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Wednesday, September 12, 2018

Learning is the Secret of Innovation (and Lean)

A growing number of organizations are embracing lean principles. The lean practitioner is responsible for satisfying demand in ever more productive ways by reducing waste along the value chain. Organizations that succeed with lean realize compelling economic benefits and competitive advantage. Reducing waste equates to reducing costs in ways that allow them to maintain and increase customer satisfaction.

However, lean works to the extent that people in the organization commit to understanding the right problems to solve. Work then becomes an exercise in learning by experimentation, as the community members, including customers, engage with one another to reflect and act on those activities that provide authentic forms of value.

Innovation can be a company’s best strategic advance, especially in today’s competitive and crowded marketplace. However, for the innovation to occur, most companies have to be willing to embrace the risk of potential failure. Employees may be afraid to offer insight and new ways of doing things because the company culture doesn't support them. If you really want to empower employees, you'll need to create a company culture that encourages and rewards innovation. You may start by asking individuals to look for ways to improve efficiency, output, safety, etc. in the tasks they perform every day. Actually, this kind of an approach across the company always has to start with the tone at the top – if employees see their manager taking risks and testing new ideas, they are more likely to follow suit.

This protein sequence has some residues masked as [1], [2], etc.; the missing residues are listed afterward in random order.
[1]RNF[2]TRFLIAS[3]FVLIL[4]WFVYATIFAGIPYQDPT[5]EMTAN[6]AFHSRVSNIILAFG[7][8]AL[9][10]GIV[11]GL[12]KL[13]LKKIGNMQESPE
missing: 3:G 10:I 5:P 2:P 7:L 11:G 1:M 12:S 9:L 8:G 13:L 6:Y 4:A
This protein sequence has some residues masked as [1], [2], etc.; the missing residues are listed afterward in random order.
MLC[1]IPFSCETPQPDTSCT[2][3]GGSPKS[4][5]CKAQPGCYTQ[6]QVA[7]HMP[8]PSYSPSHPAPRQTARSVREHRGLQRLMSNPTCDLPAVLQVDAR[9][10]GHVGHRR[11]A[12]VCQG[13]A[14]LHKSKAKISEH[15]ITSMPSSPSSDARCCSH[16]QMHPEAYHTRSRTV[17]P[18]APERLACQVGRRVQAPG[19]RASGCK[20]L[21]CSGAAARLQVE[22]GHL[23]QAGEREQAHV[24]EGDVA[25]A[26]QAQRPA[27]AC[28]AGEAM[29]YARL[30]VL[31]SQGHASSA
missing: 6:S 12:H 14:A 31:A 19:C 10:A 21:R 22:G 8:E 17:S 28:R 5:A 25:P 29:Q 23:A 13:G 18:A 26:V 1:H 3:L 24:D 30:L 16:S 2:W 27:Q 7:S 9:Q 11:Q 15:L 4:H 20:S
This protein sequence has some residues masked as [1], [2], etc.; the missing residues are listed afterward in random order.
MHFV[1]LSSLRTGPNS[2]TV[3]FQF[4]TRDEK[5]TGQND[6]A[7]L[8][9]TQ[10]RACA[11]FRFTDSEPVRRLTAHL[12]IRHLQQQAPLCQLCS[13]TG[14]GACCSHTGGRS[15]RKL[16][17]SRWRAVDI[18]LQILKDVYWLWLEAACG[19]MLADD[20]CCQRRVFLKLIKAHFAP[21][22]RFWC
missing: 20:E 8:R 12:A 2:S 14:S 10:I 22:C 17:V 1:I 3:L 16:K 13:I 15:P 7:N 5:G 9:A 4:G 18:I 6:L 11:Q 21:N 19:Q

Foster innovation by challenging assumptions about what can and cannot be done. When employees come to you with an idea or a solution to a problem they believe is for the betterment of the company, it’s a sign that they care. Supporting new ideas and giving an individual the chance to ‘run with it’ is motivating, whether or not it works out in the end.

React to mistakes and failures in a way that shows that you condone risk-taking. Give your support, provide resources, and remove barriers to change. Approach problems as learning opportunities. Think twice when people agree with you; show you value independent thinking and reward people who challenge you.

As ideas cannot be shared without honest and open communication, encourage your employees to say a thing or two about company’s latest projects. Communication always takes time, so adequate time and place for discussion and meetings must be apportioned into the normal schedule.

Innovation initiatives and Lean complement one another when you consider the fundamentals they share. Progressive organizations that seek ever higher levels of productivity assign a high value to the benefits that come from creating an environment where all the members actively engage in continual reflection on and experimentation to solve problems that get in the way of satisfying demand.

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